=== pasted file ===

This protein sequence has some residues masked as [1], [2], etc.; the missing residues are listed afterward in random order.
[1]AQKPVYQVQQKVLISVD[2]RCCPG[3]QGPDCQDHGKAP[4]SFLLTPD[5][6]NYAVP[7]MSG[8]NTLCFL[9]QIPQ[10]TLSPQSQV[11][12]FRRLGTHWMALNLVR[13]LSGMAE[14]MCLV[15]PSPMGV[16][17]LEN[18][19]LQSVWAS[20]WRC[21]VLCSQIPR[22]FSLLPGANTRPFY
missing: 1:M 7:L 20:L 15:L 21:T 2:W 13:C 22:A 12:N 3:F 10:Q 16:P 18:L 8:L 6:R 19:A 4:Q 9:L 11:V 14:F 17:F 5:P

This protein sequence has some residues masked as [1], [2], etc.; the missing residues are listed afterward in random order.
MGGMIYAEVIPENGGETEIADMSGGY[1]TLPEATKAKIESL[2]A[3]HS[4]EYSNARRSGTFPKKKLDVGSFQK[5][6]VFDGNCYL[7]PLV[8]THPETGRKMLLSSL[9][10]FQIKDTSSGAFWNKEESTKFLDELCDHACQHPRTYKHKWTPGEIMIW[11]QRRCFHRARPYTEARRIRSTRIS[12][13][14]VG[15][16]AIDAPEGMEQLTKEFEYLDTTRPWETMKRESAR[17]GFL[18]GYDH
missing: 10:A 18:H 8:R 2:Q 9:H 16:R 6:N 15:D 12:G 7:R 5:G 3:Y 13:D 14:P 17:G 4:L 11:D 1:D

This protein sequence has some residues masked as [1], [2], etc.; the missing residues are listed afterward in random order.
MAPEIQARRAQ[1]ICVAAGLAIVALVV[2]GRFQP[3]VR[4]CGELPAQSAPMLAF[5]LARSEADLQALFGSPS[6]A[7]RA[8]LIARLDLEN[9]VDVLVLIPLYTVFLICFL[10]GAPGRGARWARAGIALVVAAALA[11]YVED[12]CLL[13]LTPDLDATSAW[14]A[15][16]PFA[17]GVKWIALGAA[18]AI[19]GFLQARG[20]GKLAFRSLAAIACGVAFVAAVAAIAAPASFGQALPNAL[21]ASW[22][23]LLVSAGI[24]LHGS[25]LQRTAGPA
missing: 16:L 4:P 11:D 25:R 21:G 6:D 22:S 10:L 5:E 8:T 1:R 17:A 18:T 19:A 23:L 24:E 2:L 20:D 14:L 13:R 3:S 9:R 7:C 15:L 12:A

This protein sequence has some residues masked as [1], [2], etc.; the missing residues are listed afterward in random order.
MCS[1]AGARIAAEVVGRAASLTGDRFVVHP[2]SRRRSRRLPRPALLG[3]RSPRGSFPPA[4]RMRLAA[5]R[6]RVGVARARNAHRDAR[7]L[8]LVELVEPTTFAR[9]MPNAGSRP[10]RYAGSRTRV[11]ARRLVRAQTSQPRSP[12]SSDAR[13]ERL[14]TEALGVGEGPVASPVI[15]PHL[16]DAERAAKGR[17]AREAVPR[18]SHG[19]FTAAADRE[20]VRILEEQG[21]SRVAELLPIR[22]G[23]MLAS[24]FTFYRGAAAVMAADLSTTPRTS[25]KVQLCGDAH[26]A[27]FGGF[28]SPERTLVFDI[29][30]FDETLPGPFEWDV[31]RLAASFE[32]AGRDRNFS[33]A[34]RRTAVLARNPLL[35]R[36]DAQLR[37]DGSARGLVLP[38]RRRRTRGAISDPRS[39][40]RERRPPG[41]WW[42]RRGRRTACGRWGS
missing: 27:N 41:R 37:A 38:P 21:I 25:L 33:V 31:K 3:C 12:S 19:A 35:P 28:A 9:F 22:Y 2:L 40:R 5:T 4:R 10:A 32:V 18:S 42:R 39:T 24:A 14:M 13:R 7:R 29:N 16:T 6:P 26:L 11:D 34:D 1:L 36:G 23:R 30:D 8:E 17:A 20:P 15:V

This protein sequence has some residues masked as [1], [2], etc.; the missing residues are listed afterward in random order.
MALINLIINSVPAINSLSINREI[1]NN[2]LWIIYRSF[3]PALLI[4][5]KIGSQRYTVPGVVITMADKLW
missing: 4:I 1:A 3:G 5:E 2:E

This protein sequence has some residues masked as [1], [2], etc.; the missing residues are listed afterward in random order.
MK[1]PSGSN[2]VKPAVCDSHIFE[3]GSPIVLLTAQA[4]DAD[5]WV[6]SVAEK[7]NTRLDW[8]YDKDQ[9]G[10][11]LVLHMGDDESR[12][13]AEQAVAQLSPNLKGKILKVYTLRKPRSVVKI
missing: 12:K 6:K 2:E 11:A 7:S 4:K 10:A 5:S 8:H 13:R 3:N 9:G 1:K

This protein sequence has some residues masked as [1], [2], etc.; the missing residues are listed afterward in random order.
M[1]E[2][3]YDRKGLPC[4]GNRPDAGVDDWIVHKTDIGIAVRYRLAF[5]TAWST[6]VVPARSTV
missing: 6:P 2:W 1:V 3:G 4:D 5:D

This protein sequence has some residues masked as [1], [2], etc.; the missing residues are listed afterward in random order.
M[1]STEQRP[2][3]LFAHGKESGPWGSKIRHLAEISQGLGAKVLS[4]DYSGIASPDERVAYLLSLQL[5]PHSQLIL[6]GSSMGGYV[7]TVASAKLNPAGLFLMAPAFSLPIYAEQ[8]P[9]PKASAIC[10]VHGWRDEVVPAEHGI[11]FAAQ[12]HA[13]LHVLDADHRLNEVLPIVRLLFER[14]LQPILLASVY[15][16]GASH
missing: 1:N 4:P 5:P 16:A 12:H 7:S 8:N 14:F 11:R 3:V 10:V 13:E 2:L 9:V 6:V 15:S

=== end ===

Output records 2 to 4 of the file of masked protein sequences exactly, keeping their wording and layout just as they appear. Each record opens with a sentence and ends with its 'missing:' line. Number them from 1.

This protein sequence has some residues masked as [1], [2], etc.; the missing residues are listed afterward in random order.
MGGMIYAEVIPENGGETEIADMSGGY[1]TLPEATKAKIESL[2]A[3]HS[4]EYSNARRSGTFPKKKLDVGSFQK[5][6]VFDGNCYL[7]PLV[8]THPETGRKMLLSSL[9][10]FQIKDTSSGAFWNKEESTKFLDELCDHACQHPRTYKHKWTPGEIMIW[11]QRRCFHRARPYTEARRIRSTRIS[12][13][14]VG[15][16]AIDAPEGMEQLTKEFEYLDTTRPWETMKRESAR[17]GFL[18]GYDH
missing: 10:A 18:H 8:R 2:Q 9:H 16:R 6:N 15:D 12:G 7:R 5:G 3:Y 13:D 14:P 17:G 4:L 11:D 1:D

This protein sequence has some residues masked as [1], [2], etc.; the missing residues are listed afterward in random order.
MAPEIQARRAQ[1]ICVAAGLAIVALVV[2]GRFQP[3]VR[4]CGELPAQSAPMLAF[5]LARSEADLQALFGSPS[6]A[7]RA[8]LIARLDLEN[9]VDVLVLIPLYTVFLICFL[10]GAPGRGARWARAGIALVVAAALA[11]YVED[12]CLL[13]LTPDLDATSAW[14]A[15][16]PFA[17]GVKWIALGAA[18]AI[19]GFLQARG[20]GKLAFRSLAAIACGVAFVAAVAAIAAPASFGQALPNAL[21]ASW[22][23]LLVSAGI[24]LHGS[25]LQRTAGPA
missing: 16:L 4:P 11:D 25:R 21:G 6:D 22:S 10:L 5:E 8:T 1:R 17:A 18:T 19:A 23:L 24:E 2:L 20:D 14:L 13:R 3:S 9:R 7:C 15:L 12:A

This protein sequence has some residues masked as [1], [2], etc.; the missing residues are listed afterward in random order.
MCS[1]AGARIAAEVVGRAASLTGDRFVVHP[2]SRRRSRRLPRPALLG[3]RSPRGSFPPA[4]RMRLAA[5]R[6]RVGVARARNAHRDAR[7]L[8]LVELVEPTTFAR[9]MPNAGSRP[10]RYAGSRTRV[11]ARRLVRAQTSQPRSP[12]SSDAR[13]ERL[14]TEALGVGEGPVASPVI[15]PHL[16]DAERAAKGR[17]AREAVPR[18]SHG[19]FTAAADRE[20]VRILEEQG[21]SRVAELLPIR[22]G[23]MLAS[24]FTFYRGAAAVMAADLSTTPRTS[25]KVQLCGDAH[26]A[27]FGGF[28]SPERTLVFDI[29][30]FDETLPGPFEWDV[31]RLAASFE[32]AGRDRNFS[33]A[34]RRTAVLARNPLL[35]R[36]DAQLR[37]DGSARGLVLP[38]RRRRTRGAISDPRS[39][40]RERRPPG[41]WW[42]RRGRRTACGRWGS
missing: 27:N 41:R 37:A 38:P 21:I 25:L 33:V 31:K 3:C 12:S 19:A 35:P 28:A 9:F 22:Y 2:L 40:R 5:T 4:R 10:A 32:V 18:S 42:R 39:T 24:A 14:M 13:R 7:R 29:N 16:T 6:P 26:L 11:D 34:D 1:L 36:G 23:R 30:D 8:E 17:A 20:P 15:V